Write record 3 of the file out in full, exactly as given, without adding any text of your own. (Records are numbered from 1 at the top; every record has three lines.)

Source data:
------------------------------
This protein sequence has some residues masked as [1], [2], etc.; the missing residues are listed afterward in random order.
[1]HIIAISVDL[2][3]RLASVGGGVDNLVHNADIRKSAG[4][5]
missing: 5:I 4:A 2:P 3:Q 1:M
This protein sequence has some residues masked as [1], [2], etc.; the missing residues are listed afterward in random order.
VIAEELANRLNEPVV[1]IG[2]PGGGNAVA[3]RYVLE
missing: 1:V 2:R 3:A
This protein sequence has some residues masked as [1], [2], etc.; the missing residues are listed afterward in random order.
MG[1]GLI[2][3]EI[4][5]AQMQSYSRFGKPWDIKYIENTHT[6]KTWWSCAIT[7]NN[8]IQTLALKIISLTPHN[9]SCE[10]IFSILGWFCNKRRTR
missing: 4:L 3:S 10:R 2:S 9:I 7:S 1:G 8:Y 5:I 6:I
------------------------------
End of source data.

This protein sequence has some residues masked as [1], [2], etc.; the missing residues are listed afterward in random order.
MG[1]GLI[2][3]EI[4][5]AQMQSYSRFGKPWDIKYIENTHT[6]KTWWSCAIT[7]NN[8]IQTLALKIISLTPHN[9]SCE[10]IFSILGWFCNKRRTR
missing: 4:L 3:S 10:R 2:S 9:I 7:S 1:G 8:Y 5:I 6:I